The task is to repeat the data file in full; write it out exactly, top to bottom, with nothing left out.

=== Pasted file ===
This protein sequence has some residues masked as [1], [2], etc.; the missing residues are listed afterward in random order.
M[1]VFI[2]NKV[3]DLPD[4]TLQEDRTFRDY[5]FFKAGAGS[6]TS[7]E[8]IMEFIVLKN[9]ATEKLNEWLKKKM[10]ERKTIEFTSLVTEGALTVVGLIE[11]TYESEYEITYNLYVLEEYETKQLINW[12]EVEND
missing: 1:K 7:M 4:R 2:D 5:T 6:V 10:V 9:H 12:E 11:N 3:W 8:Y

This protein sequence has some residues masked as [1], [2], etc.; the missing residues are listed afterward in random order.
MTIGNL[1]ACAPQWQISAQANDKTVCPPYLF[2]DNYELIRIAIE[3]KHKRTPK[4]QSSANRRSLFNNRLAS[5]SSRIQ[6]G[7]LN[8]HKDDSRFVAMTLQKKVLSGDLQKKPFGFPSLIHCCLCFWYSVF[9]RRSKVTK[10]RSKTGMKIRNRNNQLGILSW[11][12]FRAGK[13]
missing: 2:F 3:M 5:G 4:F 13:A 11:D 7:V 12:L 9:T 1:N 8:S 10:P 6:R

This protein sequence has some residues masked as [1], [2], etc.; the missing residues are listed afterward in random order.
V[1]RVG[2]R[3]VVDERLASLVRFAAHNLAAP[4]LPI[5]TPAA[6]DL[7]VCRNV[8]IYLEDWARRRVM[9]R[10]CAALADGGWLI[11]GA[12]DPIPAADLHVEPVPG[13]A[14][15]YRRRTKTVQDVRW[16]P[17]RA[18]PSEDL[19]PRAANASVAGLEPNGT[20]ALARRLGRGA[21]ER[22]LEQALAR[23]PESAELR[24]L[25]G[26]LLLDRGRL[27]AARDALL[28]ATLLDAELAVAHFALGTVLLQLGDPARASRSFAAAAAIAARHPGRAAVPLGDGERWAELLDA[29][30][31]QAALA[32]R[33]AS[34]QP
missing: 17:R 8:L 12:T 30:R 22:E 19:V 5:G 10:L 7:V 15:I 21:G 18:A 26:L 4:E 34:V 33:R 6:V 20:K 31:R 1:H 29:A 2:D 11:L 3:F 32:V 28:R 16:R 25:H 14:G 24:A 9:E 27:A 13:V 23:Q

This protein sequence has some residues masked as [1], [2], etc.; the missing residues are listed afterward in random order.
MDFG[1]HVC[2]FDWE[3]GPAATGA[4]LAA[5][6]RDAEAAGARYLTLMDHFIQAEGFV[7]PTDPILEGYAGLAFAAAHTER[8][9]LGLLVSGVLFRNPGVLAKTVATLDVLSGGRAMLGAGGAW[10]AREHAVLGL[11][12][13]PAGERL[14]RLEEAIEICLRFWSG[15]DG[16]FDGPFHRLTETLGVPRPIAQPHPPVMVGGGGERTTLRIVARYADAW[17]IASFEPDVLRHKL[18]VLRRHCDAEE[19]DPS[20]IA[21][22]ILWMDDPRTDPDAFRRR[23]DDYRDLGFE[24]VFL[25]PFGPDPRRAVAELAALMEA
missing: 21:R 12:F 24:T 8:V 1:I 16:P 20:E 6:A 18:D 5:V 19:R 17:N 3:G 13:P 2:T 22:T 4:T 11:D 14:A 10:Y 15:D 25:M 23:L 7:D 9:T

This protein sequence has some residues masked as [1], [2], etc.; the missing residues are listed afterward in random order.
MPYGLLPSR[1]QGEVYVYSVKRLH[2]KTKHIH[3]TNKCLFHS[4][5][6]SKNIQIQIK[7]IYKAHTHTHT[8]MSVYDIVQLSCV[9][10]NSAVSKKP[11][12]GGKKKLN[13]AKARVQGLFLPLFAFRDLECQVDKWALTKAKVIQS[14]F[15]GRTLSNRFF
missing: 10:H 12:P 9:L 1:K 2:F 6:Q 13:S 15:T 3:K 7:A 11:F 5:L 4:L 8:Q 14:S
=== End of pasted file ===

This protein sequence has some residues masked as [1], [2], etc.; the missing residues are listed afterward in random order.
M[1]VFI[2]NKV[3]DLPD[4]TLQEDRTFRDY[5]FFKAGAGS[6]TS[7]E[8]IMEFIVLKN[9]ATEKLNEWLKKKM[10]ERKTIEFTSLVTEGALTVVGLIE[11]TYESEYEITYNLYVLEEYETKQLINW[12]EVEND
missing: 1:K 7:M 4:R 2:D 5:T 6:V 10:V 9:H 12:E 11:N 3:W 8:Y

This protein sequence has some residues masked as [1], [2], etc.; the missing residues are listed afterward in random order.
MTIGNL[1]ACAPQWQISAQANDKTVCPPYLF[2]DNYELIRIAIE[3]KHKRTPK[4]QSSANRRSLFNNRLAS[5]SSRIQ[6]G[7]LN[8]HKDDSRFVAMTLQKKVLSGDLQKKPFGFPSLIHCCLCFWYSVF[9]RRSKVTK[10]RSKTGMKIRNRNNQLGILSW[11][12]FRAGK[13]
missing: 2:F 3:M 5:G 4:F 13:A 11:D 7:V 12:L 9:T 1:N 8:S 10:P 6:R

This protein sequence has some residues masked as [1], [2], etc.; the missing residues are listed afterward in random order.
V[1]RVG[2]R[3]VVDERLASLVRFAAHNLAAP[4]LPI[5]TPAA[6]DL[7]VCRNV[8]IYLEDWARRRVM[9]R[10]CAALADGGWLI[11]GA[12]DPIPAADLHVEPVPG[13]A[14][15]YRRRTKTVQDVRW[16]P[17]RA[18]PSEDL[19]PRAANASVAGLEPNGT[20]ALARRLGRGA[21]ER[22]LEQALAR[23]PESAELR[24]L[25]G[26]LLLDRGRL[27]AARDALL[28]ATLLDAELAVAHFALGTVLLQLGDPARASRSFAAAAAIAARHPGRAAVPLGDGERWAELLDA[29][30][31]QAALA[32]R[33]AS[34]QP
missing: 17:R 8:L 12:T 30:R 22:E 19:V 5:G 10:L 7:V 15:I 21:G 18:A 26:L 4:E 34:V 33:R 6:V 20:K 31:R 1:H 29:A 2:D 11:L 3:F 32:V 28:R 16:R 25:H 14:G 24:A 9:E 27:A 13:V 23:Q

This protein sequence has some residues masked as [1], [2], etc.; the missing residues are listed afterward in random order.
MDFG[1]HVC[2]FDWE[3]GPAATGA[4]LAA[5][6]RDAEAAGARYLTLMDHFIQAEGFV[7]PTDPILEGYAGLAFAAAHTER[8][9]LGLLVSGVLFRNPGVLAKTVATLDVLSGGRAMLGAGGAW[10]AREHAVLGL[11][12][13]PAGERL[14]RLEEAIEICLRFWSG[15]DG[16]FDGPFHRLTETLGVPRPIAQPHPPVMVGGGGERTTLRIVARYADAW[17]IASFEPDVLRHKL[18]VLRRHCDAEE[19]DPS[20]IA[21][22]ILWMDDPRTDPDAFRRR[23]DDYRDLGFE[24]VFL[25]PFGPDPRRAVAELAALMEA
missing: 21:R 12:F 24:T 8:V 1:I 16:P 20:E 6:A 18:D 5:V 19:R 17:N 3:G 13:P 2:T 22:T 4:T 11:D 14:A 10:Y 15:D 25:M 23:L 7:D 9:T

This protein sequence has some residues masked as [1], [2], etc.; the missing residues are listed afterward in random order.
MPYGLLPSR[1]QGEVYVYSVKRLH[2]KTKHIH[3]TNKCLFHS[4][5][6]SKNIQIQIK[7]IYKAHTHTHT[8]MSVYDIVQLSCV[9][10]NSAVSKKP[11][12]GGKKKLN[13]AKARVQGLFLPLFAFRDLECQVDKWALTKAKVIQS[14]F[15]GRTLSNRFF
missing: 10:H 12:P 9:L 1:K 2:F 6:Q 13:S 15:T 3:K 7:A 11:F 5:L 4:L 8:Q 14:S